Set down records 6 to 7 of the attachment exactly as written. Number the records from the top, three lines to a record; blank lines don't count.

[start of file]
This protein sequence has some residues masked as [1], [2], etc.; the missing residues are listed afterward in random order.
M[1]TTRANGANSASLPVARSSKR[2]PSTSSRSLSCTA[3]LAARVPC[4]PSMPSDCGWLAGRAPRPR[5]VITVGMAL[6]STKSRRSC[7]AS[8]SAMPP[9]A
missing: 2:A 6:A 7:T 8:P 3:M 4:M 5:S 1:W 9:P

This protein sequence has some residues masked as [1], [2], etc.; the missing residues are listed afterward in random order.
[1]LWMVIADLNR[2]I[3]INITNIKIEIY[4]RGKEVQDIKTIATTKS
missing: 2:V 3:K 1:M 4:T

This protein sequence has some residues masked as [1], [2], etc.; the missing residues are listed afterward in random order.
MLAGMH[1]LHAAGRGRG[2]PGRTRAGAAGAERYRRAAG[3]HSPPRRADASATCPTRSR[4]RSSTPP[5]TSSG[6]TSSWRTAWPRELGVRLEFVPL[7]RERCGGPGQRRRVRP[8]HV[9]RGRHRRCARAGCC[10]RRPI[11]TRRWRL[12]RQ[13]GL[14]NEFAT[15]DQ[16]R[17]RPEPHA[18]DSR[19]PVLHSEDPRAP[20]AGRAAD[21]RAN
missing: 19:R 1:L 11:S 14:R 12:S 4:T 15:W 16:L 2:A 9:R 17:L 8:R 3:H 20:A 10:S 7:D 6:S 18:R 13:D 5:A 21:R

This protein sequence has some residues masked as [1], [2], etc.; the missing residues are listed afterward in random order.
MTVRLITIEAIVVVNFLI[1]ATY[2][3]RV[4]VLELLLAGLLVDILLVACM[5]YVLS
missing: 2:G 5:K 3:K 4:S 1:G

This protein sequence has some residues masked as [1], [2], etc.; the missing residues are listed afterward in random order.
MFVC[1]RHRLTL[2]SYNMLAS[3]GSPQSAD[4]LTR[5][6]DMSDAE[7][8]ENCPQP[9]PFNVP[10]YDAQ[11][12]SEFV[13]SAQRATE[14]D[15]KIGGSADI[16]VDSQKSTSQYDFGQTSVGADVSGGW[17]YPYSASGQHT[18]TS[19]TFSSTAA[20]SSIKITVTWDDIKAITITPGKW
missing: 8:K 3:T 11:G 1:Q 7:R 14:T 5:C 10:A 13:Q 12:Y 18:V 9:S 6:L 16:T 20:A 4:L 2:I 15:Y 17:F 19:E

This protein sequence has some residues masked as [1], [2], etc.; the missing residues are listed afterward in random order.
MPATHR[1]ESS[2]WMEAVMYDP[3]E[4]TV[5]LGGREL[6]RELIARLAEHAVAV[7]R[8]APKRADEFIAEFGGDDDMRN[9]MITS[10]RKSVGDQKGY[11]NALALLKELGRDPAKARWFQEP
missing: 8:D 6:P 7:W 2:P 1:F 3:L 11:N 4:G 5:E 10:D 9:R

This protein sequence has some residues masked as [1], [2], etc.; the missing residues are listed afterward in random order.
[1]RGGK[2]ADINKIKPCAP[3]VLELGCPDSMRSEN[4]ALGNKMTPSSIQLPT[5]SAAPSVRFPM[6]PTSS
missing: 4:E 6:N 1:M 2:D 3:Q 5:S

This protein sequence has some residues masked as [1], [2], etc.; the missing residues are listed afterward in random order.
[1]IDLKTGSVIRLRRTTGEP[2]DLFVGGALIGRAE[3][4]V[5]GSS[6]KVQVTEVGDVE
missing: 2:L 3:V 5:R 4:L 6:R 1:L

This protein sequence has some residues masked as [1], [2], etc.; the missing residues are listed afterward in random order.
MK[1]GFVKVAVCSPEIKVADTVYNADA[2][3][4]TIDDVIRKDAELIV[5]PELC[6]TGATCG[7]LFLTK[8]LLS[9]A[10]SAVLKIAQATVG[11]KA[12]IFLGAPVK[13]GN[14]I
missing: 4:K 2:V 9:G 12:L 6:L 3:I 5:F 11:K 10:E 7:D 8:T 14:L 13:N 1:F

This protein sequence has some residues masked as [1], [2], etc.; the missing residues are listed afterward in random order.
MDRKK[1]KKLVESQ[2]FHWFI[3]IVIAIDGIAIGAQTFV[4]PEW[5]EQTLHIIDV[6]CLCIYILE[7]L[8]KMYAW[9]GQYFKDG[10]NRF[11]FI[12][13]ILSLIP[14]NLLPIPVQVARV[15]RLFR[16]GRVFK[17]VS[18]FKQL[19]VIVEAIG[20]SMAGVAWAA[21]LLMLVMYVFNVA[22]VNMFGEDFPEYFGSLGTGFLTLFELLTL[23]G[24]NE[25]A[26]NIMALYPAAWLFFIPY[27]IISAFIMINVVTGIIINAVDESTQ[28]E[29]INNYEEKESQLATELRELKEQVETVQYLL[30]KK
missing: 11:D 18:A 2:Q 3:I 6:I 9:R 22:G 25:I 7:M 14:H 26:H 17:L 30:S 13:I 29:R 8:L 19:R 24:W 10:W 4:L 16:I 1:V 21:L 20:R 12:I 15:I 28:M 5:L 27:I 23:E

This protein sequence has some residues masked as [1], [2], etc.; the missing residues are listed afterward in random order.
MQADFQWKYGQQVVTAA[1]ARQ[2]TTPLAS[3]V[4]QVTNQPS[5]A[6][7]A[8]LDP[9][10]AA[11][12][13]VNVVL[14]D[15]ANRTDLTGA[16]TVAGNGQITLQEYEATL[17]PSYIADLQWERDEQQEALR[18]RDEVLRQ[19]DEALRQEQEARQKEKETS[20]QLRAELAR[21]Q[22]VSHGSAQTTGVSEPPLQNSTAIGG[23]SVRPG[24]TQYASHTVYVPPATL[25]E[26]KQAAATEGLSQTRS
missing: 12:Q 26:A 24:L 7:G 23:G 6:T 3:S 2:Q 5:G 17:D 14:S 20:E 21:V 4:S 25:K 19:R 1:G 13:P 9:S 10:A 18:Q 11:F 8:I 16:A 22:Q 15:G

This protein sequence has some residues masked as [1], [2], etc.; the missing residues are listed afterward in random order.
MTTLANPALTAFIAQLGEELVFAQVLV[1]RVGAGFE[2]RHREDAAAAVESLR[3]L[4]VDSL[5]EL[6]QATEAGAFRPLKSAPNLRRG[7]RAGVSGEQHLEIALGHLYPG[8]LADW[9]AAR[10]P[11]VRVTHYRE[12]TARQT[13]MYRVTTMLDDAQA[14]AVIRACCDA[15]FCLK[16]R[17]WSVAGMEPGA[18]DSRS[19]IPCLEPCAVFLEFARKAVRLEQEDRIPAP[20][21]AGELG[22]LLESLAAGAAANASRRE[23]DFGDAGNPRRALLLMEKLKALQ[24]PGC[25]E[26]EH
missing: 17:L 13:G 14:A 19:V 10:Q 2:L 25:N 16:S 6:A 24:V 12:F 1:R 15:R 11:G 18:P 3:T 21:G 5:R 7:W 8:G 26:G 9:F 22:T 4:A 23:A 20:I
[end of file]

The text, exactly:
This protein sequence has some residues masked as [1], [2], etc.; the missing residues are listed afterward in random order.
MPATHR[1]ESS[2]WMEAVMYDP[3]E[4]TV[5]LGGREL[6]RELIARLAEHAVAV[7]R[8]APKRADEFIAEFGGDDDMRN[9]MITS[10]RKSVGDQKGY[11]NALALLKELGRDPAKARWFQEP
missing: 8:D 6:P 7:W 2:P 1:F 3:L 11:N 4:G 5:E 10:D 9:R

This protein sequence has some residues masked as [1], [2], etc.; the missing residues are listed afterward in random order.
[1]RGGK[2]ADINKIKPCAP[3]VLELGCPDSMRSEN[4]ALGNKMTPSSIQLPT[5]SAAPSVRFPM[6]PTSS
missing: 4:E 6:N 1:M 2:D 3:Q 5:S